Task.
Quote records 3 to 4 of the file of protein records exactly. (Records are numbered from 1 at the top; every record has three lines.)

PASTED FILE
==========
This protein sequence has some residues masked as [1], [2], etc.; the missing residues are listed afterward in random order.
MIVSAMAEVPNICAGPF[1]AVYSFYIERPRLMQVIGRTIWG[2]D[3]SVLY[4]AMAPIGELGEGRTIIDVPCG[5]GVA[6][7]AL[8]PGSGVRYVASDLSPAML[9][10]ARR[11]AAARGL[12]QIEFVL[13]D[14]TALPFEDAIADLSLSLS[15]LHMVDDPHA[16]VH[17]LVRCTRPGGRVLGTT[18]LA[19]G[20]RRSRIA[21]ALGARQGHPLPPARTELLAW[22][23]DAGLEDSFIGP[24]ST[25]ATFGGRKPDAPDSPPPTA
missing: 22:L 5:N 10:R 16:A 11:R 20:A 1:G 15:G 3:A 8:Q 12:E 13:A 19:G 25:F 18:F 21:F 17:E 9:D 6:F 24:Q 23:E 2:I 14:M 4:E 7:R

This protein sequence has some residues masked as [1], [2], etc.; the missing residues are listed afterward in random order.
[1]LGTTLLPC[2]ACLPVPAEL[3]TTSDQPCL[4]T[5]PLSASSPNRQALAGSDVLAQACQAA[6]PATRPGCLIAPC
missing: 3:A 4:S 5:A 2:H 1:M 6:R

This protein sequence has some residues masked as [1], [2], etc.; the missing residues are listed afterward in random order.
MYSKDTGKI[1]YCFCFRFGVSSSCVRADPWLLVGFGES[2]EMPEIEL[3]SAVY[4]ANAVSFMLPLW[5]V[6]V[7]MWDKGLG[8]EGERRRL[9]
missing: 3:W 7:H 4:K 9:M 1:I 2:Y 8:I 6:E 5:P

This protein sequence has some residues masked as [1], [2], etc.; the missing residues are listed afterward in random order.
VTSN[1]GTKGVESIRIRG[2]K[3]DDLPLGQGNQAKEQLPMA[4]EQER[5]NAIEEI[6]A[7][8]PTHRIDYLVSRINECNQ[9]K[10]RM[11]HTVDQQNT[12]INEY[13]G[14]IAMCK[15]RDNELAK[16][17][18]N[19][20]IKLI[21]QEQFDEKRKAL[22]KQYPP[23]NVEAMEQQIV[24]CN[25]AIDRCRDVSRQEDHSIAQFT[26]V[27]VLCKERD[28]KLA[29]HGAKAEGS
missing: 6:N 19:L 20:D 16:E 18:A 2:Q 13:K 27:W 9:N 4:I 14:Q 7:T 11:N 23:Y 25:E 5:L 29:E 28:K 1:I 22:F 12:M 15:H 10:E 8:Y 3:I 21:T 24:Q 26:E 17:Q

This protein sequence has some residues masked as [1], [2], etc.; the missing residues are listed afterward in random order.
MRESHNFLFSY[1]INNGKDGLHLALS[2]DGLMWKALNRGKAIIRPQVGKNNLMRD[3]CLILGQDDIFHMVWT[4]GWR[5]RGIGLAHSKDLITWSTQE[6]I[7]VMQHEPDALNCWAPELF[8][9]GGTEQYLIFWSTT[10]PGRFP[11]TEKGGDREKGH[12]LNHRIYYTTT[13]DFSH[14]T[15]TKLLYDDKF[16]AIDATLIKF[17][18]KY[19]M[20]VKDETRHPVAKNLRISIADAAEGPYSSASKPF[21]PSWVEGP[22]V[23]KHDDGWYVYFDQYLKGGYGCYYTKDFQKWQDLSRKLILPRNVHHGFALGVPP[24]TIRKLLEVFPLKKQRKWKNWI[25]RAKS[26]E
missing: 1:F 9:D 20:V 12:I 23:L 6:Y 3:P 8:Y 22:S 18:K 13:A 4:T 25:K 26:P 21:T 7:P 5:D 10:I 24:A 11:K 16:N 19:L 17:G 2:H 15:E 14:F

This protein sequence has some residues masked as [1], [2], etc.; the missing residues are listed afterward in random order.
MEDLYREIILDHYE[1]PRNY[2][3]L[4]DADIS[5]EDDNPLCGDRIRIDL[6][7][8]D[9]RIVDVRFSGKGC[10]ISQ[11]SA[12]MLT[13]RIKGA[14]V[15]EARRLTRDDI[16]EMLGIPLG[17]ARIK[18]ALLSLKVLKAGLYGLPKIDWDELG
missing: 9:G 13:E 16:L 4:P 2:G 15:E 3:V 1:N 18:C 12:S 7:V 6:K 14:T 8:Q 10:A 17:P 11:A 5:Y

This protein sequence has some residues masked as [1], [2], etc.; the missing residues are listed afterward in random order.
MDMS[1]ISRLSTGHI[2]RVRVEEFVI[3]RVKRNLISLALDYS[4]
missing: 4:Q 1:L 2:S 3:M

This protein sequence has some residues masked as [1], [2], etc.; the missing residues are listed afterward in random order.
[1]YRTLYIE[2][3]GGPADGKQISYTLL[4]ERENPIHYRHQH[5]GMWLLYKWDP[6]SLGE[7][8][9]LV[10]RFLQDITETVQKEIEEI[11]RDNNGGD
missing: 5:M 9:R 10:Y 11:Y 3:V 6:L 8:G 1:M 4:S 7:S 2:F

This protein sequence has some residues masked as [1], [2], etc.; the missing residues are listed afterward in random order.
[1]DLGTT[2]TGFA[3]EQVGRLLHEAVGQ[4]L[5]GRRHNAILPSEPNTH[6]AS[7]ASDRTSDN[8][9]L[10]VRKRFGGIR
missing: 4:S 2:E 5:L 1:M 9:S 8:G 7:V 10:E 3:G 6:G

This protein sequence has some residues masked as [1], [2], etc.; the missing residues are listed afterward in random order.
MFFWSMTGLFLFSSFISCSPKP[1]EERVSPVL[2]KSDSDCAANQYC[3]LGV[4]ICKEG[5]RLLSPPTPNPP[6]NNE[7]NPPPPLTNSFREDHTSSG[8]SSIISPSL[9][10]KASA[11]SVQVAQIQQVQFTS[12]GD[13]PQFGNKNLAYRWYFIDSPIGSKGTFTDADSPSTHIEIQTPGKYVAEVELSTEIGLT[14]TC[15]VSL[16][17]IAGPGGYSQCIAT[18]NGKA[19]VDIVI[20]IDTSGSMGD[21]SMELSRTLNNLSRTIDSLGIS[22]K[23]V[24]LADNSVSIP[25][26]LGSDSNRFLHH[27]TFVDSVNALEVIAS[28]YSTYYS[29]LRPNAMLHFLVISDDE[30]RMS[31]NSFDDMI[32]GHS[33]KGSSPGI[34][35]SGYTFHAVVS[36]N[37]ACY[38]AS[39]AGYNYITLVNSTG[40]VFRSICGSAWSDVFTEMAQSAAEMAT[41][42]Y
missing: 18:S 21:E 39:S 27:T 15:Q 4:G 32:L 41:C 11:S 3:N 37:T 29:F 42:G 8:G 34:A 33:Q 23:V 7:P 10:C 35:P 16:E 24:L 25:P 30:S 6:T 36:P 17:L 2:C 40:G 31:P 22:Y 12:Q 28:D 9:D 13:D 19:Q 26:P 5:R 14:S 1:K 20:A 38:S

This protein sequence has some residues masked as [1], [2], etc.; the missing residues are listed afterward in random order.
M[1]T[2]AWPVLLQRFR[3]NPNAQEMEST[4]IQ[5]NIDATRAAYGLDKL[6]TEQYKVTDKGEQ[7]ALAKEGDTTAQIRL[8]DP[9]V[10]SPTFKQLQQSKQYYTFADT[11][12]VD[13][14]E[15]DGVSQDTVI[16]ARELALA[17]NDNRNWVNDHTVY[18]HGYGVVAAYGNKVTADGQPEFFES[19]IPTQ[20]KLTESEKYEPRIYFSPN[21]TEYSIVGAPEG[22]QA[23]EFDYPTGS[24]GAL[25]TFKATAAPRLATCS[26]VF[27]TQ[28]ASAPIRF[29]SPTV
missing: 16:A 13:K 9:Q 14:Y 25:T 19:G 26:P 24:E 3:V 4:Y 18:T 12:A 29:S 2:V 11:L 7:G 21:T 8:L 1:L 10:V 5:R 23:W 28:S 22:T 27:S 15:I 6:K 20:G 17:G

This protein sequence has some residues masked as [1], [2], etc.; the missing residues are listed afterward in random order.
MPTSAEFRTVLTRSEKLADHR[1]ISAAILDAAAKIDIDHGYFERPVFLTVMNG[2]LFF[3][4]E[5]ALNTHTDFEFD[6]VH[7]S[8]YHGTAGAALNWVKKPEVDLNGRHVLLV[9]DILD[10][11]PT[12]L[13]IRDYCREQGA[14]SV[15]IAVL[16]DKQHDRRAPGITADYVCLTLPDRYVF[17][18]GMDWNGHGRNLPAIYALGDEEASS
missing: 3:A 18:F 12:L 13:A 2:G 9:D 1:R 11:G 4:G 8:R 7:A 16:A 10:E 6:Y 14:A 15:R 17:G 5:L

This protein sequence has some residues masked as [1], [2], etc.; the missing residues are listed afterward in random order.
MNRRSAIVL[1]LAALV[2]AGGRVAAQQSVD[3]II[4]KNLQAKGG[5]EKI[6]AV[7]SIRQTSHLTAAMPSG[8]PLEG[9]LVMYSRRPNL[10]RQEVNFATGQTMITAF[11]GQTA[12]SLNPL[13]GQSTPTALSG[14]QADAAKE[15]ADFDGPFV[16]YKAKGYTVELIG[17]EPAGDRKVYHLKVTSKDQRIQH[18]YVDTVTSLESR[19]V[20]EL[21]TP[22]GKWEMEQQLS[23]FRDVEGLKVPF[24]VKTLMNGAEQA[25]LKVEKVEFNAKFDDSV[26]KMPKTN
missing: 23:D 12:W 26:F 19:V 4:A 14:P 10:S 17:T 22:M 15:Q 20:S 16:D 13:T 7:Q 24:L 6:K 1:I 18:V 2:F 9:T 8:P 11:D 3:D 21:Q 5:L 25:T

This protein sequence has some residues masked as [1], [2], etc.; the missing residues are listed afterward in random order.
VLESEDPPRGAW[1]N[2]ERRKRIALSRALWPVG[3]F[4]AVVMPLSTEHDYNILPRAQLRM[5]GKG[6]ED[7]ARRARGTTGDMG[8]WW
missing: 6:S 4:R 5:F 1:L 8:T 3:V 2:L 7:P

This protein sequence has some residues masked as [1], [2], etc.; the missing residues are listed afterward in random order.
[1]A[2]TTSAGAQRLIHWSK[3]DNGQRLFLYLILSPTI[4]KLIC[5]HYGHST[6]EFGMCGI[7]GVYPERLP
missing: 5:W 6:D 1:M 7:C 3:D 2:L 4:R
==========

This protein sequence has some residues masked as [1], [2], etc.; the missing residues are listed afterward in random order.
MYSKDTGKI[1]YCFCFRFGVSSSCVRADPWLLVGFGES[2]EMPEIEL[3]SAVY[4]ANAVSFMLPLW[5]V[6]V[7]MWDKGLG[8]EGERRRL[9]
missing: 3:W 7:H 4:K 9:M 1:I 2:Y 8:I 6:E 5:P

This protein sequence has some residues masked as [1], [2], etc.; the missing residues are listed afterward in random order.
VTSN[1]GTKGVESIRIRG[2]K[3]DDLPLGQGNQAKEQLPMA[4]EQER[5]NAIEEI[6]A[7][8]PTHRIDYLVSRINECNQ[9]K[10]RM[11]HTVDQQNT[12]INEY[13]G[14]IAMCK[15]RDNELAK[16][17][18]N[19][20]IKLI[21]QEQFDEKRKAL[22]KQYPP[23]NVEAMEQQIV[24]CN[25]AIDRCRDVSRQEDHSIAQFT[26]V[27]VLCKERD[28]KLA[29]HGAKAEGS
missing: 6:N 19:L 20:D 16:E 18:A 2:Q 13:K 27:W 9:N 4:I 14:Q 7:T 11:N 23:Y 25:E 5:L 29:E 28:K 1:I 22:F 12:M 15:H 10:E 8:Y 3:I 21:T 24:Q 26:E 17:Q